Regardless of whether or not you are a strength coach or a sport coach it is important to understand that you first need to understand yourself and establish your coaching identity before you every develop a “coaching/training philosophy.” This is hard for most professionals in our field. Many coaches can get up on stage or talk to their peers for hours about their preferred training tactics, exercise progressions, and programming methodology. Yet they have trouble giving anything beyond a surface-level explanation of why they got into coaching, their weaknesses, the lessons they have learned through failure, or how they communicate as a leader or educator.
Sound bites such as “I do this to make a difference” or “I’m a lifelong learner, and the discipline of training provides stability” are not enough. When trying to create a culture of shared purpose with our athletes, we as coaches cannot authentically preach the importance of them knowing their “why” if we don’t look more deeply at or truly understand our own.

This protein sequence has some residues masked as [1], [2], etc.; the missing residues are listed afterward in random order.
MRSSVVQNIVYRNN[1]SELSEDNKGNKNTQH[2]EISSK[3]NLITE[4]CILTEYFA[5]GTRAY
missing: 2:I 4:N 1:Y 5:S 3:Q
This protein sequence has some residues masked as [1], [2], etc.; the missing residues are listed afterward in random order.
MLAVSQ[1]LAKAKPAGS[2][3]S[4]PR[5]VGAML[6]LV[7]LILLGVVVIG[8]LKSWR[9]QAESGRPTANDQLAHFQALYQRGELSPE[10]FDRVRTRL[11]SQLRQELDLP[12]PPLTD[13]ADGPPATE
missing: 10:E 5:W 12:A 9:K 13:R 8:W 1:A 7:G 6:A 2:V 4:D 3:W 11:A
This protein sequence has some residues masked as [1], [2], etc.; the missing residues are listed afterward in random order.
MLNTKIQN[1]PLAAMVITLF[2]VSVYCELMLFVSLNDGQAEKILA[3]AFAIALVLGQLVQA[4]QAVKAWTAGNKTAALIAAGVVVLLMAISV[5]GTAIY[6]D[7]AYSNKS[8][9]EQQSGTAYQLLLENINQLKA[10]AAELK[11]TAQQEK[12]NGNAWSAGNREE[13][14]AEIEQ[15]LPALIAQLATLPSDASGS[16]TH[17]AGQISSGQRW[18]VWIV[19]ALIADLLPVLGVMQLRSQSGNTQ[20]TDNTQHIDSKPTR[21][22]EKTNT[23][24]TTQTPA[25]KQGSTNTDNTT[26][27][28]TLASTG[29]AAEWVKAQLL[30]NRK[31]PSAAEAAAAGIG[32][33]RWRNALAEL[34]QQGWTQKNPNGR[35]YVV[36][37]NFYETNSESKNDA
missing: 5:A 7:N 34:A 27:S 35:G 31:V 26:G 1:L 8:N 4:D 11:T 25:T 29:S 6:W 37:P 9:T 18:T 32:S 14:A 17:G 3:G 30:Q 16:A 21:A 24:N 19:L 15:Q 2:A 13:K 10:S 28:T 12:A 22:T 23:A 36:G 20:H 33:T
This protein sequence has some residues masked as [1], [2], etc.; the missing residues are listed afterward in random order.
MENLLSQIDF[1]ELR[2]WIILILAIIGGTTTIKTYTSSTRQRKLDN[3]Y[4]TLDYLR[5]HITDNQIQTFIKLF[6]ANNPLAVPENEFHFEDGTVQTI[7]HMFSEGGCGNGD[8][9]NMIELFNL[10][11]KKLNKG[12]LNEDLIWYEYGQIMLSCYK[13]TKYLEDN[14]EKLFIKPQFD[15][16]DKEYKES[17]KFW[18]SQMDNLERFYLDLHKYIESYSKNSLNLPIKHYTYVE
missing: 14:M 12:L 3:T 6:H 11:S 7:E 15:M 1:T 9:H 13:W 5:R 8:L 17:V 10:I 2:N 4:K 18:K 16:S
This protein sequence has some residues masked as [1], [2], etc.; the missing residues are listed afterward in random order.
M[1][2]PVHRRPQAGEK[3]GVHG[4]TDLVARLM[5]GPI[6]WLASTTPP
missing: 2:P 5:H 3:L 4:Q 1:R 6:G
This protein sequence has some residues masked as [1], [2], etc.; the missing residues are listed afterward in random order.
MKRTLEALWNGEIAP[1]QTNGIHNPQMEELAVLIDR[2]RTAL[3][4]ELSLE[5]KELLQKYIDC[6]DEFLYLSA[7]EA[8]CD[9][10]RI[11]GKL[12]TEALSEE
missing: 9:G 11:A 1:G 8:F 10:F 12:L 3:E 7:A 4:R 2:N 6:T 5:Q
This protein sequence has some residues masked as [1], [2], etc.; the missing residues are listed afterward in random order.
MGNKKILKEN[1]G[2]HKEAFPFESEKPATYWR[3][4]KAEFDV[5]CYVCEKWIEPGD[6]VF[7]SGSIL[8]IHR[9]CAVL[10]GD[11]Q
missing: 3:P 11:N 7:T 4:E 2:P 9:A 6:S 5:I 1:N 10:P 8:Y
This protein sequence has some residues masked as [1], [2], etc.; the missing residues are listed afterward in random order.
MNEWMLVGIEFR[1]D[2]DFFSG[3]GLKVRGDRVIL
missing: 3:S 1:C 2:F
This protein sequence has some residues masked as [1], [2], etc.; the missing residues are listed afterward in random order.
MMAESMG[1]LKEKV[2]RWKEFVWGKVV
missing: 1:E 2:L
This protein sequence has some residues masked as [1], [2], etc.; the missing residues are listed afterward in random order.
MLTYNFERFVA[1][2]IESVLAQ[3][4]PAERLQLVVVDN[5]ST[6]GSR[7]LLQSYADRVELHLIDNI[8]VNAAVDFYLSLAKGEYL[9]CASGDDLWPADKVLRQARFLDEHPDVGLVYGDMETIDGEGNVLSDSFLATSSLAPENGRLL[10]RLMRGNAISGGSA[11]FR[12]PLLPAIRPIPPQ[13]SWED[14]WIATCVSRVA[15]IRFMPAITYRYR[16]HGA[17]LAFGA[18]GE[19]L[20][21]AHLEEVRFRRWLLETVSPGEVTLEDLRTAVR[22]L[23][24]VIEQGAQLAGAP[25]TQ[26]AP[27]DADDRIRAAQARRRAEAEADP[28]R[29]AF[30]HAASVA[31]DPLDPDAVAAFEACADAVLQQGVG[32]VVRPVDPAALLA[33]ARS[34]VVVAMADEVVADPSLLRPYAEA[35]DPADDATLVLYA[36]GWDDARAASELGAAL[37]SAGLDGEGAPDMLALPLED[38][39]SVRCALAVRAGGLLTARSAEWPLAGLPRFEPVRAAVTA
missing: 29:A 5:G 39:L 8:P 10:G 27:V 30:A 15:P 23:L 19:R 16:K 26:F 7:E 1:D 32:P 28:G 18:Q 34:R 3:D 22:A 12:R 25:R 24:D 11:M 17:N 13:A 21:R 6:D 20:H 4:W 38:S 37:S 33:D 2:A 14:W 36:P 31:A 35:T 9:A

Yeah, yeah, sounds “fluffy” and trite, but there is a reason some of the top companies in the United States spend nearly $110 billion per year on staff development, 60% of which is spent on tools such as interpersonal skills assessments. If you think there is no value in understanding your coaching identity better, or that you know something the leaders in those industries don’t, I would strongly urge you to reconsider.
The annals of history are littered with leaders who failed or caused empires to crumble simply because they were certain that they knew the “best way.”
Question yourself always. None of us are ever beyond that.